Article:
Tuinen, Ilona van. Power and Grace : Drawings by Rubens, Van Dyck, and Jordaens. New York : Morgan Library & Museum, 2018, page 23, fig. 14 (repr.)
R.-A. d'Hulst, Jordaens Drawings (A277, Vol. II; fig. 293, Vol. IV).
When acquired in 2002, Jordaens' "Head of a Woman" joined a group of nine drawings by the artist already in the Library's collection and enhanced its considerable holdings of the Flemish school, well represented by works of Peter Paul Rubens and Anthony van Dyck.
This study, done predominantly in red and black chalk, was cut from a larger sheet that may have contained one or more other studies. Drawings such as this played a significant role in Jordaens' work in that he used them to develop standard figure types who often appear in more complete compositions, both drawn and painted. In this case, given the presence of the veil and the figure's imploring upward gaze, it seems highly likely that she was intended as a model for a religious figure, perhaps one who bore witness to a scene of martyrdom or crucifixion, subjects commonly represented by the artist. Roger-A. d'Hulst, in his catalogue raisonné of the artist's drawings, suggested that this head may have served Jordaens as a model for the Virgin in one or more versions of his painting The Descent from the Cross.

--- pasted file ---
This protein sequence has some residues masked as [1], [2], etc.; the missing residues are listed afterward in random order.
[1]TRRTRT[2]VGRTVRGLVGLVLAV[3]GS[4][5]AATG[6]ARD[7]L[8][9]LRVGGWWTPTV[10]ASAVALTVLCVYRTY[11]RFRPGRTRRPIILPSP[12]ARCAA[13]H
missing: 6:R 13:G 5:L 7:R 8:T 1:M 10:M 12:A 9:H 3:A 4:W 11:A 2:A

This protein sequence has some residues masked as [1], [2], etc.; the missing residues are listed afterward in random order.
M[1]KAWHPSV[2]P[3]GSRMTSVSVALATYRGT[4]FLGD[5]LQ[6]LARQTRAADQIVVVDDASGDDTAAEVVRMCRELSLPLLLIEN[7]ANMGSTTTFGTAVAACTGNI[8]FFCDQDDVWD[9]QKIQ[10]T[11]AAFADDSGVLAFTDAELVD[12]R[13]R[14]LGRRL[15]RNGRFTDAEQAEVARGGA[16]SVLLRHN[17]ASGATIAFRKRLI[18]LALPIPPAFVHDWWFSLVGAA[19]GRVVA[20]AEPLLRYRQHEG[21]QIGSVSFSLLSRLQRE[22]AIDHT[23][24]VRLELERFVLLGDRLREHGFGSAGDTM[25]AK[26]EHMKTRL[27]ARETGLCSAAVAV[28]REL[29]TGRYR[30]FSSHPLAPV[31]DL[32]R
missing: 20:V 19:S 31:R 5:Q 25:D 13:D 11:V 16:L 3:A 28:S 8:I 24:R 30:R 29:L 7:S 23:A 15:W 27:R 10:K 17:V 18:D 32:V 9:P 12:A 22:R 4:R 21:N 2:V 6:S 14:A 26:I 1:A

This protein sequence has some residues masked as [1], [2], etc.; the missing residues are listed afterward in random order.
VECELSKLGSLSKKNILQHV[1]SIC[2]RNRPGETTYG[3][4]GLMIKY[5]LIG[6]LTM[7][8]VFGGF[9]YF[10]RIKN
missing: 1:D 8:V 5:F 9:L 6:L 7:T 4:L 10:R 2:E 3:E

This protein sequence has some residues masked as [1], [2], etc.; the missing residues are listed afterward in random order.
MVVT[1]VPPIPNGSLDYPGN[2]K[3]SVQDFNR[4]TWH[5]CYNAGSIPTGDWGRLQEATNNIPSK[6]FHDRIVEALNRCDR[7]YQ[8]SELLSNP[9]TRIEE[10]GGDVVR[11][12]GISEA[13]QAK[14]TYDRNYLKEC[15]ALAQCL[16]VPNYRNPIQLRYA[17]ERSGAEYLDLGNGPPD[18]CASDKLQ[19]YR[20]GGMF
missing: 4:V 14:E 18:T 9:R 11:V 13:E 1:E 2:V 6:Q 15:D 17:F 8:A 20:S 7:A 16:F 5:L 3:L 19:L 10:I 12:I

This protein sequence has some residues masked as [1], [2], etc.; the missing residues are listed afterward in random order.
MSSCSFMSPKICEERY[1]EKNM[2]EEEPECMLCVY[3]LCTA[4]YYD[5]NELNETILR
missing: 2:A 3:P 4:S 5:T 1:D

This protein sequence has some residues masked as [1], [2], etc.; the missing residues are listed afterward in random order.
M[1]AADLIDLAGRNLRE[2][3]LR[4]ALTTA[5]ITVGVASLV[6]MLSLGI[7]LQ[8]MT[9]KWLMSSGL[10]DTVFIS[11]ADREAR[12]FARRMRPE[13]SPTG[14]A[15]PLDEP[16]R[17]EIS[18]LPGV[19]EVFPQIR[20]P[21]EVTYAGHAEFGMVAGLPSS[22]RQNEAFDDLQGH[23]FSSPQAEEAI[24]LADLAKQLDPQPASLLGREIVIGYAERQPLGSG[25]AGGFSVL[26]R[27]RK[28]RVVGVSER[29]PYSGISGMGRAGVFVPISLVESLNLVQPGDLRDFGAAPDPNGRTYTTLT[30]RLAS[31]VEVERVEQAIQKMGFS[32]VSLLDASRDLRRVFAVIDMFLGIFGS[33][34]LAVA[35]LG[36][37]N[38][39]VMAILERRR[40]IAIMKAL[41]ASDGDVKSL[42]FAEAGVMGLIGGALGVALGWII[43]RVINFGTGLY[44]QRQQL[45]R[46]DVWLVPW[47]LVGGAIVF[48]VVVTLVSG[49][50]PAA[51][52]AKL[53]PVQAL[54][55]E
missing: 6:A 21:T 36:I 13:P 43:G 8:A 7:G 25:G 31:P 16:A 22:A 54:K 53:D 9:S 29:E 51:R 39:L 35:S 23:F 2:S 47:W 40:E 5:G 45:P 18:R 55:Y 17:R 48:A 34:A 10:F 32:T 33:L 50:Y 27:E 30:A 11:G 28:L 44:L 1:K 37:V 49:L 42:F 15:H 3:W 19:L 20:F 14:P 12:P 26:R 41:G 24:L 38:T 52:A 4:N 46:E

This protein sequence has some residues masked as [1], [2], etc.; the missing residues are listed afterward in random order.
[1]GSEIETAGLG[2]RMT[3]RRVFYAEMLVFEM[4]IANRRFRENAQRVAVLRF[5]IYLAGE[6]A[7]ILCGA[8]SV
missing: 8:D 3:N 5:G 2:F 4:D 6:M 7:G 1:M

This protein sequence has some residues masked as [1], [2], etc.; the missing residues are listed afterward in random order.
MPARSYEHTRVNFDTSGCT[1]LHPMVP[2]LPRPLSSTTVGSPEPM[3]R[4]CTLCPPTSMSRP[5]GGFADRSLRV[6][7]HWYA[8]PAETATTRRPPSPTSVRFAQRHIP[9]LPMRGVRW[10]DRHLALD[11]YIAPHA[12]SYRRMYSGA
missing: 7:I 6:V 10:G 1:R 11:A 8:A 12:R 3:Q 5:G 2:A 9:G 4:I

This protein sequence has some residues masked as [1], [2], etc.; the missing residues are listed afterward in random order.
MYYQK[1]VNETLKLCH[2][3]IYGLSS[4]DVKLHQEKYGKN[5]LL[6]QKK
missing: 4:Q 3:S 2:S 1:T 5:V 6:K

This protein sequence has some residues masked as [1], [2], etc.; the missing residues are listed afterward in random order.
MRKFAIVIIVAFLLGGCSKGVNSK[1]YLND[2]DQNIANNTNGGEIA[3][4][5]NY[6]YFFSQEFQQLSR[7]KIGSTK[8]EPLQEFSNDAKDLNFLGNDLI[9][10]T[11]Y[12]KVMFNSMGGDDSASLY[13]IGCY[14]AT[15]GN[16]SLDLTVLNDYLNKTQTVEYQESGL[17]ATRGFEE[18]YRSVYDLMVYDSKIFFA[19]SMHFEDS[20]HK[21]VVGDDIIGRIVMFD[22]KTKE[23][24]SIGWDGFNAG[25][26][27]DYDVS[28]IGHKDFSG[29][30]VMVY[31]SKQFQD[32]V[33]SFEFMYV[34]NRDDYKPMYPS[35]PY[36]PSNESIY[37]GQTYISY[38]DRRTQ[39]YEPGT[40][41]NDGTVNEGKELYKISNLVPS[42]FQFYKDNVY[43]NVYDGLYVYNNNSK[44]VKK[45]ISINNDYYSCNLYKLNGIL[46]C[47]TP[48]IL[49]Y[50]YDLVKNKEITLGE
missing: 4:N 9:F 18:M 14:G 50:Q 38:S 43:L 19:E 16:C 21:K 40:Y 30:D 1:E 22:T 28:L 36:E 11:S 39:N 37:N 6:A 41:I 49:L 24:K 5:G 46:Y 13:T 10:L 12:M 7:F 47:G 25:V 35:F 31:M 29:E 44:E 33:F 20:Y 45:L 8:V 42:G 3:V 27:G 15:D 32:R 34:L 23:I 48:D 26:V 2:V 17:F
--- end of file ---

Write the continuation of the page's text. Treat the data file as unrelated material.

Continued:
Russell, Archibald George Blomefield, 1879-1955, former owner.
Rosenborg, Suzanne A., former owner.